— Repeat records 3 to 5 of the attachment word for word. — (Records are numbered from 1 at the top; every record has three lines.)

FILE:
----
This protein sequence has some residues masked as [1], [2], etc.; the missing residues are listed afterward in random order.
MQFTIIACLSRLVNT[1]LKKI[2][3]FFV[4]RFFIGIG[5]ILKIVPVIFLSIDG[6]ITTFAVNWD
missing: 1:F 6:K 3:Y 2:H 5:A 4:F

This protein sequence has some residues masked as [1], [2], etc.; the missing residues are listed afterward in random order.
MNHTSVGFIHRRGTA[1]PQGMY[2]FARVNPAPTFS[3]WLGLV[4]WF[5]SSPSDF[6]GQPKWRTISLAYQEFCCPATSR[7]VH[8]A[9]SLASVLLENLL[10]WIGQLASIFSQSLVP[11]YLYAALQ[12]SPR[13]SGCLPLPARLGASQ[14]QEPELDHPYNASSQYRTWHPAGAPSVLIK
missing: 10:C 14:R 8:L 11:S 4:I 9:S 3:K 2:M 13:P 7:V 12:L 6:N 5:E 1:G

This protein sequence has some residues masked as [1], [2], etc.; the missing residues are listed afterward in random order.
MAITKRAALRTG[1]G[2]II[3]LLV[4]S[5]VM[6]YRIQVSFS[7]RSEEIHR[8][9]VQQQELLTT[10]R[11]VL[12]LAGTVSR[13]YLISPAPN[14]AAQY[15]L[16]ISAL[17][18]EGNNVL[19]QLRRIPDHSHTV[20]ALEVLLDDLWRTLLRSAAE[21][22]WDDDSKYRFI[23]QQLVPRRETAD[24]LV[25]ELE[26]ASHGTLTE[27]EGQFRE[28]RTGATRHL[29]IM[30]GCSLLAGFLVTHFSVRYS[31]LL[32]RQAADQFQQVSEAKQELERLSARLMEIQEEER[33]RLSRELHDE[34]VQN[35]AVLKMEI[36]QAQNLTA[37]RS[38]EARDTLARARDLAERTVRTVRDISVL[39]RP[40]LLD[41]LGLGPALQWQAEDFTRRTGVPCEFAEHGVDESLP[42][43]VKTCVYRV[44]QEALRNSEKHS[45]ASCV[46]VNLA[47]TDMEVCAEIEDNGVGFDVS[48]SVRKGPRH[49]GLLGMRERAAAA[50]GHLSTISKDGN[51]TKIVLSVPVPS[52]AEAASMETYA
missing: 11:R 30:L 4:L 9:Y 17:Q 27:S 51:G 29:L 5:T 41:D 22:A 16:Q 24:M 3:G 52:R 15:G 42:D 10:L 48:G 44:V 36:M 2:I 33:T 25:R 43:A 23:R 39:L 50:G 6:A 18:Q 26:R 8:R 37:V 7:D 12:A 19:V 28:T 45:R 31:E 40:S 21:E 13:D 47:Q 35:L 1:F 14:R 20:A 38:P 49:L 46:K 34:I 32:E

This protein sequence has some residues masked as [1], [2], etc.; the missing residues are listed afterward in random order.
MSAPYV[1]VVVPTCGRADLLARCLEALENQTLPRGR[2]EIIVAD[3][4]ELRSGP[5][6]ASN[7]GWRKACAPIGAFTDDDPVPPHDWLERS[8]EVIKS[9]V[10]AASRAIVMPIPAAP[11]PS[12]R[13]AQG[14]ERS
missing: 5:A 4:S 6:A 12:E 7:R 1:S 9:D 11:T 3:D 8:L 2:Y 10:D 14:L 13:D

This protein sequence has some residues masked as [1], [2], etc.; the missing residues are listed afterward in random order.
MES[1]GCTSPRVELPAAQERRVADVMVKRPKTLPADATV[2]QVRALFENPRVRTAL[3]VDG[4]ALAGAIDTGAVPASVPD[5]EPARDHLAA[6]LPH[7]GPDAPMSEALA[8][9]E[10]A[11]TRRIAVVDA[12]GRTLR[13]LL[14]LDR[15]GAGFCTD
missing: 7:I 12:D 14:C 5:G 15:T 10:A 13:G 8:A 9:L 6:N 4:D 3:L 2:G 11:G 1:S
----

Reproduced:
This protein sequence has some residues masked as [1], [2], etc.; the missing residues are listed afterward in random order.
MAITKRAALRTG[1]G[2]II[3]LLV[4]S[5]VM[6]YRIQVSFS[7]RSEEIHR[8][9]VQQQELLTT[10]R[11]VL[12]LAGTVSR[13]YLISPAPN[14]AAQY[15]L[16]ISAL[17][18]EGNNVL[19]QLRRIPDHSHTV[20]ALEVLLDDLWRTLLRSAAE[21][22]WDDDSKYRFI[23]QQLVPRRETAD[24]LV[25]ELE[26]ASHGTLTE[27]EGQFRE[28]RTGATRHL[29]IM[30]GCSLLAGFLVTHFSVRYS[31]LL[32]RQAADQFQQVSEAKQELERLSARLMEIQEEER[33]RLSRELHDE[34]VQN[35]AVLKMEI[36]QAQNLTA[37]RS[38]EARDTLARARDLAERTVRTVRDISVL[39]RP[40]LLD[41]LGLGPALQWQAEDFTRRTGVPCEFAEHGVDESLP[42][43]VKTCVYRV[44]QEALRNSEKHS[45]ASCV[46]VNLA[47]TDMEVCAEIEDNGVGFDVS[48]SVRKGPRH[49]GLLGMRERAAAA[50]GHLSTISKDGN[51]TKIVLSVPVPS[52]AEAASMETYA
missing: 11:R 30:L 4:L 9:Y 17:Q 27:S 51:G 29:L 5:T 41:D 22:A 16:Q 24:M 3:G 52:R 15:G 42:D 10:L 48:G 44:V 36:M 2:I 33:T 25:R 43:A 23:R 39:L 50:G 6:A 18:Q 26:R 8:R 37:V 7:D 12:A 19:V 28:T 45:R 31:E 40:S 21:E 13:D 47:Q 35:L 1:F 14:R 20:A 38:P 49:L 46:K 34:I 32:E

This protein sequence has some residues masked as [1], [2], etc.; the missing residues are listed afterward in random order.
MSAPYV[1]VVVPTCGRADLLARCLEALENQTLPRGR[2]EIIVAD[3][4]ELRSGP[5][6]ASN[7]GWRKACAPIGAFTDDDPVPPHDWLERS[8]EVIKS[9]V[10]AASRAIVMPIPAAP[11]PS[12]R[13]AQG[14]ERS
missing: 5:A 4:S 6:A 12:E 7:R 1:S 9:D 11:T 3:D 8:L 2:Y 10:D 14:L 13:D

This protein sequence has some residues masked as [1], [2], etc.; the missing residues are listed afterward in random order.
MES[1]GCTSPRVELPAAQERRVADVMVKRPKTLPADATV[2]QVRALFENPRVRTAL[3]VDG[4]ALAGAIDTGAVPASVPD[5]EPARDHLAA[6]LPH[7]GPDAPMSEALA[8][9]E[10]A[11]TRRIAVVDA[12]GRTLR[13]LL[14]LDR[15]GAGFCTD
missing: 7:I 12:D 14:C 5:G 15:T 10:A 13:G 8:A 9:L 6:N 4:D 3:L 2:G 11:G 1:S